Image Fill allows you to choose a graphic or photo that will be displayed as the background of the page. If you select Image Fill, a File Open dialog box will display for you to select the image file that you want to use. Unlike working with other aspects of iWeb, you cannot use the iLife media browser to select photos from your iPhoto library. You can select a different image by clicking the Choose button.
When you select an image, you can also choose how it will be used as the background. From the pop-up menu next to the image’s thumbnail, you can choose to have it scaled to fit (the image will be scaled so that it uses fills either the width or height of the page but still displays without cropping), scaled to fill (the image is scaled to fill the page and cropped where it extends beyond the dimensions of the page), stretch (the image is scaled to fill the page and it is stretched to fit in the dimensions of the page, often looking distorted), original size (the picture is centered in the middle of the page at its original size, either being cropped if it’s bigger than the page or with white space around it if it’s smaller), tile (the picture is tiled across the background at its original size).
Tinted image fill works the same as image fill and has the same options, but it also allows you to tint the color of the image. To apply the tint, you click the color box that appears under the scale pop-up menu and use the Mac OS X color picker to choose a tint color. You can also use the opacity slider to choose how strongly the image is tinted. Tinted image fill lets you create some nice special effects looks for pages. It can also be used to make a page more readable by using white as the tint color, which simply makes the image lighter and text and other elements more visible against it (see Figure 5).
Figure 5 Using the color picker’s opacity slider to lighten a background image
The last option on the Page tab is the browser background color. If a visitor to your site has a Web browser window that is larger than the dimensions of your page (mostly like the width), there will be a blank area around whatever background you have specified for the page. The browser background color allows you to choose a color that will be displayed in this blank space. As with other color options, simply click the color box and choose a color using the color picker.
The Blog & Podcast tab allows you to configure options about the display of RSS data for blogs and podcasts. The tab contains two subtabs that you will use depending on which you are configuring: a blog or a podcast. You can edit these options only when you have selected a blog or podcast page in the Site Organizer.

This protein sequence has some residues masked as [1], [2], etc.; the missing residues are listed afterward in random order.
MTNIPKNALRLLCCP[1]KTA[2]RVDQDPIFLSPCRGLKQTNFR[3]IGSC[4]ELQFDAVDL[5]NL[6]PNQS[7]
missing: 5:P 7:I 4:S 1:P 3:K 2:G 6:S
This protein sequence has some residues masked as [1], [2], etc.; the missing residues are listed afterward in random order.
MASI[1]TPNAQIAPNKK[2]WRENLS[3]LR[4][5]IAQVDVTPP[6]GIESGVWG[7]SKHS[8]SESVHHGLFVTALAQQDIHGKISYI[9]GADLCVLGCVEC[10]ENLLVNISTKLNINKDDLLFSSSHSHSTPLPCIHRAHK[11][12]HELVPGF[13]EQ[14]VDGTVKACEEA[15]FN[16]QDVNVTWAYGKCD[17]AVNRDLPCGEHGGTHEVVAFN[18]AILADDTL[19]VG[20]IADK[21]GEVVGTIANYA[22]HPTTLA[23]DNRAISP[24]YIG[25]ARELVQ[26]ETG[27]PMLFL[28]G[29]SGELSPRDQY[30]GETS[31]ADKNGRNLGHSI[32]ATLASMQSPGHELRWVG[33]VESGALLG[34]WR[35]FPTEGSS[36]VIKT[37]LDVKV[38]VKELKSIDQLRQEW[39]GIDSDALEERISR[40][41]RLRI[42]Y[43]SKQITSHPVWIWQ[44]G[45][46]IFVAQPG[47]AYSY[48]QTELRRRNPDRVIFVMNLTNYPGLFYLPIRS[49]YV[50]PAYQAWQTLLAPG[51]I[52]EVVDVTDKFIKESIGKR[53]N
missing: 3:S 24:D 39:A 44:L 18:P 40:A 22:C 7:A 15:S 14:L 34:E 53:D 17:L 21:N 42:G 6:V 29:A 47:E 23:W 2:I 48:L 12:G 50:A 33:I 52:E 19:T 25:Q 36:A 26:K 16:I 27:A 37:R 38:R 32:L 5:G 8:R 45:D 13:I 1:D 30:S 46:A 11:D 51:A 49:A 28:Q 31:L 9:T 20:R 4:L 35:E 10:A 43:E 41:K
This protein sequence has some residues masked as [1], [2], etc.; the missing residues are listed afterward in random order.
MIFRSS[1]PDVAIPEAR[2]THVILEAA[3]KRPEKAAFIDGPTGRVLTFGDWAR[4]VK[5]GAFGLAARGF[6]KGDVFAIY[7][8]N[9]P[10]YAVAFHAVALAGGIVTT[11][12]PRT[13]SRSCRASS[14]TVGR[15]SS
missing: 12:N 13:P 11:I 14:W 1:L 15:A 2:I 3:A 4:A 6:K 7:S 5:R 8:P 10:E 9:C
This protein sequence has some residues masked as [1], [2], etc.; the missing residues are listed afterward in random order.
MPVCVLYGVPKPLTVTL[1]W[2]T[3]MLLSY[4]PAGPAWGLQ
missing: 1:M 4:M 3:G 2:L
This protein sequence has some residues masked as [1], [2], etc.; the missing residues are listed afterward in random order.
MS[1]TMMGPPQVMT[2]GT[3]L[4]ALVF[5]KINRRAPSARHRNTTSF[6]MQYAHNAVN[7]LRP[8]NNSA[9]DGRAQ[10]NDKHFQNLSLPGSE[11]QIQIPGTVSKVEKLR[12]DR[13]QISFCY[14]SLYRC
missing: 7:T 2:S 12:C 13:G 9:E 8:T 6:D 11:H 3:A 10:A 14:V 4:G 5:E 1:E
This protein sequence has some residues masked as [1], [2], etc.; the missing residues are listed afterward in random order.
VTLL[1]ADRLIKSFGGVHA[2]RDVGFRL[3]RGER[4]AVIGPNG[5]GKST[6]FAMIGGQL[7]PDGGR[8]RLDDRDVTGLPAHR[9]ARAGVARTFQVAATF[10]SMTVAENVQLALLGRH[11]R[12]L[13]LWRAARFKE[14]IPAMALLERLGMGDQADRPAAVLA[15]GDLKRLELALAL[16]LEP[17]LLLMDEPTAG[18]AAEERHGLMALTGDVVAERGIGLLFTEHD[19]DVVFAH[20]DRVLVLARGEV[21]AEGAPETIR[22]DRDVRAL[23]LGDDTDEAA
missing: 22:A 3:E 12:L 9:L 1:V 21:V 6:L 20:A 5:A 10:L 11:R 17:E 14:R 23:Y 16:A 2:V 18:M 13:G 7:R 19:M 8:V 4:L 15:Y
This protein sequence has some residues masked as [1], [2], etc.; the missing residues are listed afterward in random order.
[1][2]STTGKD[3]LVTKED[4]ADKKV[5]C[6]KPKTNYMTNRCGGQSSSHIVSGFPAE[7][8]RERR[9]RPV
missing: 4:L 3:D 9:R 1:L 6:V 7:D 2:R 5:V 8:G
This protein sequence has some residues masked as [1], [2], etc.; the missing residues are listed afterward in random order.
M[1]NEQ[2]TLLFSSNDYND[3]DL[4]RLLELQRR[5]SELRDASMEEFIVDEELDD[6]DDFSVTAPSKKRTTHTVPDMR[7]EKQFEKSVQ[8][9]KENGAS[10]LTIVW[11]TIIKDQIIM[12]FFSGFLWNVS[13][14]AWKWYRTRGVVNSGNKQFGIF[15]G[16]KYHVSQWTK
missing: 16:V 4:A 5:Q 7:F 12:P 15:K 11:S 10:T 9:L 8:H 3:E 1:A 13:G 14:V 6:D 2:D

The Blog tab (see Figure 6) allows you to specify the number of blog entries that are listed on the main page for the selected blog. It also allows you to choose how big the abstract displayed for each entry should be. The abstract is automatically created from the first few lines of text. The slider on this page designates how long this should be. The slider applies to both the abstract on the main page and on the blog’s RSS feed.
Figure 6 Inspector Blog tab
The Podcast tab (see Figure 7) allows you to enter information about a podcast published on your site. It includes text fields for entering the name of the series artist (the person who produces or appears in each podcast episode), a contact email address, a pop-up menu to choose whether there is a parental advisory notice for the podcast, and whether to publish the podcast in the iTunes Music Store podcast directory. You can also set information about specific episodes by selecting the page for that episode and then using the bottom half of the podcast tab to enter an episode artist and/or parental advisory and whether to allow display of the episode in the iTunes directory.
Figure 7 Inspector Podcast tab
The Text tab (see Figure 8) allows you to apply formatting as you would in a Word document. You can select a text box and apply formatting to its entire contents or you can select specific portions of text for formatting. The Text tab contains three subtabs: Text, Wrap, and List. The Text tab is where you make the majority of text formatting. The Wrap tab allows you to control whether text wraps around images on a page. The List tab lets you setup bulleted lists.
Figure 8 Inspector Text tab
The first section of the Text tab controls the alignment and color of text. It includes a color box for selecting the text color using the color picker, four buttons for choosing the alignment of text (right, center, left, and justified), and three buttons for choosing how the text is aligned vertically to the text box (at the top, center, or bottom).